Organ recipients need financial, social assistance, says cardiologist

September 8, 2018

TEHRAN — Organ recipients need social and financial assistance from the government, and if not some might lose their lives due to economic hardships of affording medications, cardiologist Babak Sharif-Kashani has said.

Every year, from 75 to 100 people receive heart transplant in the country, Fars news agency quoted Sharif-Kashani as saying on Saturday. 

People who need heart transplant can also receive artificial heart, but as the surgery is too expensive many of the patients cannot afford it.

According to Science Daily, artificial heart is a prosthetic device that is implanted into the body to replace the original biological heart. It is different from a cardiac pump, which is an external device used to provide the functions of both the heart and the lungs. Thus, the cardiac pump does not need to be connected to both blood circuits. Also, a cardiac pump is only suitable for use not longer than a few hours, while for the artificial heart the current record is 17 months.

People receiving an organ need to continue to work closely with their transplant team and take all of their medications, however, some might stop using their drugs as things might get difficult financially, he regretted. 

Unfortunately some might even lose their lives as they might not continue their treatment and that’s’ why the government should offer financial and social assistance to these people, Sharif-Kashani added. 

Another challenge organ recipients normally face is finding a job as employers prefer to recruit people who are healthy and that’s what doubles the financial distress for such patients, he lamented.

Elsewhere in his remarks, Sharif-Kashani said that nowadays brain deaths have grown in numbers due to the increasing rate of road accidents and strokes and medicine has made it possible for many to receive organ transplant from brain dead patients, but unfortunately many families are reluctant to donate their loved ones organs and many waiting on the lists to receive an organ lose their lives.

Everybody can receive a donor card to improve the culture of organ donation and that even makes it easier for the families to decide whether to donate their loved ones’ organs or not, he concluded. 

In August, Omid Qobadi, deputy director for the Iranian Society of Organ Donation, said that while only 300 organ donor cards have been issued per day on average in the country over the past years, the number has now increased to 14,000 and currently, some 5 million Iranians hold organ donor cards.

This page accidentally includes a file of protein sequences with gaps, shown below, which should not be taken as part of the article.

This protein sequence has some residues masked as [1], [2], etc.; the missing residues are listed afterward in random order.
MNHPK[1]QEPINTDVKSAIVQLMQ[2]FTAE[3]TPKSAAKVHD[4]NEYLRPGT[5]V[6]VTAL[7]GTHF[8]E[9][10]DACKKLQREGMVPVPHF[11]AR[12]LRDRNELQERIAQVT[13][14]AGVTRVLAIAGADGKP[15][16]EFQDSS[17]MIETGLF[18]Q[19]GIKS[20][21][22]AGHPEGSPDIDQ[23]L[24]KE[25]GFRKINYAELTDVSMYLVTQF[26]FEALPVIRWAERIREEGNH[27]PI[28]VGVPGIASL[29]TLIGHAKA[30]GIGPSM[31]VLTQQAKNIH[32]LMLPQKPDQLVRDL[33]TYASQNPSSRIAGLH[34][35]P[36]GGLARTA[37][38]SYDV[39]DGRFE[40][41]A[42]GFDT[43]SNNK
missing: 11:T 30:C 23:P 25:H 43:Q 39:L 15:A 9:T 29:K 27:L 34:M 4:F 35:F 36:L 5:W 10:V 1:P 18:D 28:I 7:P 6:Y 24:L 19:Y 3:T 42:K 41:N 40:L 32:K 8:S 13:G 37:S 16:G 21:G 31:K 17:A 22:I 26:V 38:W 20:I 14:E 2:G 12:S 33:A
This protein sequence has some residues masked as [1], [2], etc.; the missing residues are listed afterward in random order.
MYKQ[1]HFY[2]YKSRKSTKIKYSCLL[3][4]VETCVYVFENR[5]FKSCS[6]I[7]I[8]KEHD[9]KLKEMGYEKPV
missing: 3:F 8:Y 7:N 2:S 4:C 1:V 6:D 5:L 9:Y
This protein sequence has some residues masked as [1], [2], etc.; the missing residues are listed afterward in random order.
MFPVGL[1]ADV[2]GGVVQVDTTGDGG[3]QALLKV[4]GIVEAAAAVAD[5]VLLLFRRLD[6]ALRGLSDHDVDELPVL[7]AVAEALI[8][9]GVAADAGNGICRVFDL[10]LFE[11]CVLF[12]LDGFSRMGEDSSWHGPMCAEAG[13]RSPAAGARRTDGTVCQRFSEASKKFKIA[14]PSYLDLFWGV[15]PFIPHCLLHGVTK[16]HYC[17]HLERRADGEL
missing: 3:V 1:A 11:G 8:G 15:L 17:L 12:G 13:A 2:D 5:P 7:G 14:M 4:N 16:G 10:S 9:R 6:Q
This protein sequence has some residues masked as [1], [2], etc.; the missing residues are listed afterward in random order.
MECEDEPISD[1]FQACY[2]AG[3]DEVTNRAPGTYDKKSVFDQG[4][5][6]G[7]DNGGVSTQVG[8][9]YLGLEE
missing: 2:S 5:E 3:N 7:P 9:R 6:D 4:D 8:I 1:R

Some 5,000 people die of brain death annually in Iran, he said, lamenting that out of 3,000 brain deaths reported last year being qualified to be organ donors, only 926 donated their organs.

Also in May, the Masih Daneshvari hospital’s manager Ali Akbar Velayati said that some 10,000 people are waiting in transplant lists and every day some 10 people waiting for an organ lose their lives.

How to manage your health after an organ transplant

According to WebMD website, after an organ transplant, most patients quickly feel better. They go on to enjoy a significantly improved quality of life, but they are also likely to face big health challenges.

After an organ transplant, one will need to take immunosuppressant (anti-rejection) drugs. These drugs help prevent the immune system from attacking ("rejecting") the donor organ. Typically, they must be taken for the lifetime of your transplanted organ.

Keeping all doctor appointments, undergoing every recommended lab test, and take all the prescription drugs are vital for the organ recipients.

Although rejection is a scary word, it doesn't necessarily mean that the recipient will lose their donor organ. Most of the time, a rejection can be reversed if the doctor detects its early signs.

The symptoms of rejection -- and the medical tests used to detect rejection -- vary by the type of the organ transplant. So, it's important to familiarize with the early symptoms of rejection that are specific to each transplant. If the doctor identifies a rejection, he or she will first try to reverse it by adjusting the medications.


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